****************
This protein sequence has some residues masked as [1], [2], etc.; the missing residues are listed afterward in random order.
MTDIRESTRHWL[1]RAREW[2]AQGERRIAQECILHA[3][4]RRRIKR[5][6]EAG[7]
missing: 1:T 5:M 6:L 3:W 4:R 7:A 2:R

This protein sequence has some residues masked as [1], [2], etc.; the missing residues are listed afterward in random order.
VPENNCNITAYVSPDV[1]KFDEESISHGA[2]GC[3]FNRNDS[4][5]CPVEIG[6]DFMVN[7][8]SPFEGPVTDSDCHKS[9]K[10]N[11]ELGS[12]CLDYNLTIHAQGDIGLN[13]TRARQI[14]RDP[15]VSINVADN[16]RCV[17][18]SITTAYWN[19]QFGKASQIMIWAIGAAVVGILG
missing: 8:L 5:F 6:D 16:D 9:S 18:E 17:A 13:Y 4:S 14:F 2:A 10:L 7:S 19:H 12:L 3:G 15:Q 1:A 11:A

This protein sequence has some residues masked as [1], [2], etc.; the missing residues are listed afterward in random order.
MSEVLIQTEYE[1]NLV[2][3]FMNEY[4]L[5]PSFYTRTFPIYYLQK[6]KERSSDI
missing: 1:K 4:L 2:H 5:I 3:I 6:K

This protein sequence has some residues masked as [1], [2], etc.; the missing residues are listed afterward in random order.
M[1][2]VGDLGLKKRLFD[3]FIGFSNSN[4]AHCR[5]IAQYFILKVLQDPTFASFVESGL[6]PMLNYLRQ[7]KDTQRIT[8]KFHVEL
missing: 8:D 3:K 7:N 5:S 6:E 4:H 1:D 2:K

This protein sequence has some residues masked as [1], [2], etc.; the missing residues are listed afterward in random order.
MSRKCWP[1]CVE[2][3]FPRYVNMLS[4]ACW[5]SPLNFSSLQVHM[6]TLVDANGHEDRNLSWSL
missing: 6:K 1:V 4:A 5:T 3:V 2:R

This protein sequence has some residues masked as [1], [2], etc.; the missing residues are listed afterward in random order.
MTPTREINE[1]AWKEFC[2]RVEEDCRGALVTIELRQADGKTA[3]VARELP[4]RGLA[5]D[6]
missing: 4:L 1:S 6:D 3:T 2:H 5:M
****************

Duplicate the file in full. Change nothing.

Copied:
This protein sequence has some residues masked as [1], [2], etc.; the missing residues are listed afterward in random order.
MTDIRESTRHWL[1]RAREW[2]AQGERRIAQECILHA[3][4]RRRIKR[5][6]EAG[7]
missing: 1:T 5:M 6:L 3:W 4:R 7:A 2:R

This protein sequence has some residues masked as [1], [2], etc.; the missing residues are listed afterward in random order.
VPENNCNITAYVSPDV[1]KFDEESISHGA[2]GC[3]FNRNDS[4][5]CPVEIG[6]DFMVN[7][8]SPFEGPVTDSDCHKS[9]K[10]N[11]ELGS[12]CLDYNLTIHAQGDIGLN[13]TRARQI[14]RDP[15]VSINVADN[16]RCV[17][18]SITTAYWN[19]QFGKASQIMIWAIGAAVVGILG
missing: 8:L 5:F 6:D 16:D 9:S 18:E 17:A 13:Y 4:S 14:F 2:A 10:L 7:S 19:H 12:L 3:G 15:Q 1:A 11:A

This protein sequence has some residues masked as [1], [2], etc.; the missing residues are listed afterward in random order.
MSEVLIQTEYE[1]NLV[2][3]FMNEY[4]L[5]PSFYTRTFPIYYLQK[6]KERSSDI
missing: 1:K 4:L 2:H 5:I 3:I 6:K

This protein sequence has some residues masked as [1], [2], etc.; the missing residues are listed afterward in random order.
M[1][2]VGDLGLKKRLFD[3]FIGFSNSN[4]AHCR[5]IAQYFILKVLQDPTFASFVESGL[6]PMLNYLRQ[7]KDTQRIT[8]KFHVEL
missing: 8:D 3:K 7:N 5:S 6:E 4:H 1:D 2:K

This protein sequence has some residues masked as [1], [2], etc.; the missing residues are listed afterward in random order.
MSRKCWP[1]CVE[2][3]FPRYVNMLS[4]ACW[5]SPLNFSSLQVHM[6]TLVDANGHEDRNLSWSL
missing: 6:K 1:V 4:A 5:T 3:V 2:R

This protein sequence has some residues masked as [1], [2], etc.; the missing residues are listed afterward in random order.
MTPTREINE[1]AWKEFC[2]RVEEDCRGALVTIELRQADGKTA[3]VARELP[4]RGLA[5]D[6]
missing: 4:L 1:S 6:D 3:T 2:H 5:M